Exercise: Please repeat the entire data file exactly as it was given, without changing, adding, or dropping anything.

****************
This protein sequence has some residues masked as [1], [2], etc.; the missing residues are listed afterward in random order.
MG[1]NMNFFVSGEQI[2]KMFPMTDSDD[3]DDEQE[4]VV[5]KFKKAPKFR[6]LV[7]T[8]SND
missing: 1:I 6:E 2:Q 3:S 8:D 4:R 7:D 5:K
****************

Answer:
This protein sequence has some residues masked as [1], [2], etc.; the missing residues are listed afterward in random order.
MG[1]NMNFFVSGEQI[2]KMFPMTDSDD[3]DDEQE[4]VV[5]KFKKAPKFR[6]LV[7]T[8]SND
missing: 1:I 6:E 2:Q 3:S 8:D 4:R 7:D 5:K